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You are running an ICP-MS (Inductively coupled plasma mass spectrometry), with bracketing standards of 10 ppm(mg/L) K+ and 100 ppm K+ and sample of 500 ppm, prepared 5 mL diluted to 100 mL. Shouldn’t you adjust your upper limit bracketing standard, instead of just diluting your sample? Your original sample concentration of K+ (500 ppm) should not change adjusted for the dilution factor. What am I not understanding mathematically?

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  • $\begingroup$ You have standards at 10 and 100 and your diluted sample will be about 25, ignoring units. That seems fine, so what is troubling you about it? $\endgroup$ – Ed V Aug 20 at 12:43
  • $\begingroup$ Thanks for the feedback. I was trying to parse out the mathematics. I think I am confused as to how the software is reporting the data. I get that 5/100 would generate 500 ppm and 5/1000 would generate 50 ppm. However, I enter my dilutions into the software and I thought it is reporting the K+ in my original, undiluted sample. That, should not change. I should stick to calculating it myself instead of the software, ha. $\endgroup$ – Avocadonumber Aug 20 at 17:32
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As Ed said you are following the correct protocol by diluting the sample. The key reason is for doing so is to avoid a non-linear region in the calibration curve. This is why one would dilute the sample rather than make more concentrated standards. Several interesting effects happen with alkali metals at high concentrations in the flame or plasma. One of them is the concept of self-absorption.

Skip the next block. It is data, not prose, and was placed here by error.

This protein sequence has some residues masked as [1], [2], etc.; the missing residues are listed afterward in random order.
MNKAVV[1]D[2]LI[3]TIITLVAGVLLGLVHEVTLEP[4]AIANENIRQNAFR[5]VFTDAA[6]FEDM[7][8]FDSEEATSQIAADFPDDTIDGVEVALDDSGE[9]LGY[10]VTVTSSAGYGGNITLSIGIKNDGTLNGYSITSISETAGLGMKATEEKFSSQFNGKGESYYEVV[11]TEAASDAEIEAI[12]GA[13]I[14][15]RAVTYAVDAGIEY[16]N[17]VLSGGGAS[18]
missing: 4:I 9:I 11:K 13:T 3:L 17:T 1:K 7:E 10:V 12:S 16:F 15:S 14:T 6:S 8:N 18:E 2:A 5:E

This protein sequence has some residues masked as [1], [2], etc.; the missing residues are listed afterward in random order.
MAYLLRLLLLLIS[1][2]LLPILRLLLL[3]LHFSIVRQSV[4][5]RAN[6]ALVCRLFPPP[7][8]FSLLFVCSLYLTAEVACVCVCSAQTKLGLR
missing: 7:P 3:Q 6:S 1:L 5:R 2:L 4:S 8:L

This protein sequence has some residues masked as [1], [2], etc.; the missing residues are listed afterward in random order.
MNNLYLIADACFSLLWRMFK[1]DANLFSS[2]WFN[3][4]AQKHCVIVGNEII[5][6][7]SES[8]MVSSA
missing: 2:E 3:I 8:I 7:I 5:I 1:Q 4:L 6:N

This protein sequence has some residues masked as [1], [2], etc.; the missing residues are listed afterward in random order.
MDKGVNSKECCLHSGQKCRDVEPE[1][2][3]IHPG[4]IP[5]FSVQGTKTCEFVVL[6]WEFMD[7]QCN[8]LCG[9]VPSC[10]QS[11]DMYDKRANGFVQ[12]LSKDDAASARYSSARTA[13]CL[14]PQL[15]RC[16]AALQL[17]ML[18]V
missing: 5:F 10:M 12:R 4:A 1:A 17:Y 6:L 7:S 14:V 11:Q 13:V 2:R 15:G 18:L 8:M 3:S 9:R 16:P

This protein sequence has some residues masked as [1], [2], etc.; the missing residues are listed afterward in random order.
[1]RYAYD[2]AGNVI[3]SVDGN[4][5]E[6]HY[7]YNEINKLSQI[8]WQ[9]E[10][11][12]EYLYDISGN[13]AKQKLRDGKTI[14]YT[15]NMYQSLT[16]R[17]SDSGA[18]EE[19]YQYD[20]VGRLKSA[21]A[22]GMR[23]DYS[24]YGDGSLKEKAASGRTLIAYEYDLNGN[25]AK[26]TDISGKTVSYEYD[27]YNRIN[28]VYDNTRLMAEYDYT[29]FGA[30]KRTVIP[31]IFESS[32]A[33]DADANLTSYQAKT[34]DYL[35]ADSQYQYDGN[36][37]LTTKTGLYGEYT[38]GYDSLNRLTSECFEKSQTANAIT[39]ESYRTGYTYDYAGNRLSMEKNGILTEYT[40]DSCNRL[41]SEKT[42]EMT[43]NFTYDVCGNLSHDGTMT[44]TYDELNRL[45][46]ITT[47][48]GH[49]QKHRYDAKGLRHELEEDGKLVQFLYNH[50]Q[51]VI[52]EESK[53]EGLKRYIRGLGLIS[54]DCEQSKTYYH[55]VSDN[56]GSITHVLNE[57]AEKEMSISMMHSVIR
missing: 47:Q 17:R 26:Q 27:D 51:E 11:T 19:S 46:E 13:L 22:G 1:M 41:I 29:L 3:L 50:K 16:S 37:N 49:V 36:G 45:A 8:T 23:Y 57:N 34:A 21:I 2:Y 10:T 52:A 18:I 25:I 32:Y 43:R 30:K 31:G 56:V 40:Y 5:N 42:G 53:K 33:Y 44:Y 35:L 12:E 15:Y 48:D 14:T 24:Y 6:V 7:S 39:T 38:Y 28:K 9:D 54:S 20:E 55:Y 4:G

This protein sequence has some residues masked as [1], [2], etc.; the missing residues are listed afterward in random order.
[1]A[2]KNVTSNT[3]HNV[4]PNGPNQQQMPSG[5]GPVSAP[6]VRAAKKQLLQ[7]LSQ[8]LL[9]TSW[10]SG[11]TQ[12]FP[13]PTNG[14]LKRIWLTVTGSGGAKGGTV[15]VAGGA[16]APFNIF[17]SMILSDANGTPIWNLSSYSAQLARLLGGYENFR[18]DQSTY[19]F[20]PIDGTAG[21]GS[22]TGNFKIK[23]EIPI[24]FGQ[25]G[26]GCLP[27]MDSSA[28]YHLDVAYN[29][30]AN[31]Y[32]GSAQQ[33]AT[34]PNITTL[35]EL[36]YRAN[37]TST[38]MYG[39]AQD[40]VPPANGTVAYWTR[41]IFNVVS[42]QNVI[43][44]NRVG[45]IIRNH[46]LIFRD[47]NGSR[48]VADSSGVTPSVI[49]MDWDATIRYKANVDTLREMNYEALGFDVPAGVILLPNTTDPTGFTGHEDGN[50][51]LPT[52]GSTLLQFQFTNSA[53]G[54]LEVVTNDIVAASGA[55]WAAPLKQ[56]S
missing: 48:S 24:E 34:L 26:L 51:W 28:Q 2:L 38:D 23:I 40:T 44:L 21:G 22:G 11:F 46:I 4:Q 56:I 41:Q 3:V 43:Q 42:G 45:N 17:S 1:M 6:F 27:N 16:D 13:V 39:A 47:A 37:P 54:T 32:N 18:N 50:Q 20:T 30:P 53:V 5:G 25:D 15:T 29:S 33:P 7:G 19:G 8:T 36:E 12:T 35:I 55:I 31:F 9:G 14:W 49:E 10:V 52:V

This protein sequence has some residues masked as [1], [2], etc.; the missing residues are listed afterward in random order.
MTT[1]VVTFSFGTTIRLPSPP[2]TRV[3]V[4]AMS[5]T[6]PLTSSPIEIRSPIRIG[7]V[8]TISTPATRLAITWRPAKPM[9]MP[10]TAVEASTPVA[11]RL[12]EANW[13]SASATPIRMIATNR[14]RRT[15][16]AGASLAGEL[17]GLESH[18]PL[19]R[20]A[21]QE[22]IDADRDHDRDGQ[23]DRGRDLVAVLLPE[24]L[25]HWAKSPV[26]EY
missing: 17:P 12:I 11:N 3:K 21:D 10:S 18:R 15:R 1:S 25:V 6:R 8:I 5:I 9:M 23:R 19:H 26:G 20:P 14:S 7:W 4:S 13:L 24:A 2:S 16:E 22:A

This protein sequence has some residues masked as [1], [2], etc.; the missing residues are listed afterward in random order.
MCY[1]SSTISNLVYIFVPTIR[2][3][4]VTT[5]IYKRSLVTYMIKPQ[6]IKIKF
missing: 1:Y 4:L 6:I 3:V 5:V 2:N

Imagine you are monitoring the resonance line of K emission. Once you introduce lot of potassium atoms in the plasma (by using a concentrated standard) what may happen is that the ground state K atoms may absorb the light emitted by the excited potassium atoms? What is the result? You get less intensity than expected.

Try watching a sodium street lamp with a diffraction grating, or take a CD outside at night. You will see a prominent dark line in the emission spectrum of the lamp like this at 589 nm. This is the same self absorption phenomenon. There are so many Na atoms in the ground state that that they are self absorbing the light emitted by excited sodium atoms in the electrical discharge.

sodium lamp

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  • $\begingroup$ This is very useful information. Thanks for taking the time. I did neglect the linearity of my standards and it make more sense to dilute the sample. I think I need a better understanding of how the software is reporting my data. $\endgroup$ – Avocadonumber Aug 20 at 17:37
  • $\begingroup$ I always tell analytical chemists to take software output with a grain of salt. Modern softwares have become black-boxes. Check numbers manually in the good old Excel and see if they make sense. $\endgroup$ – M. Farooq Aug 20 at 19:22

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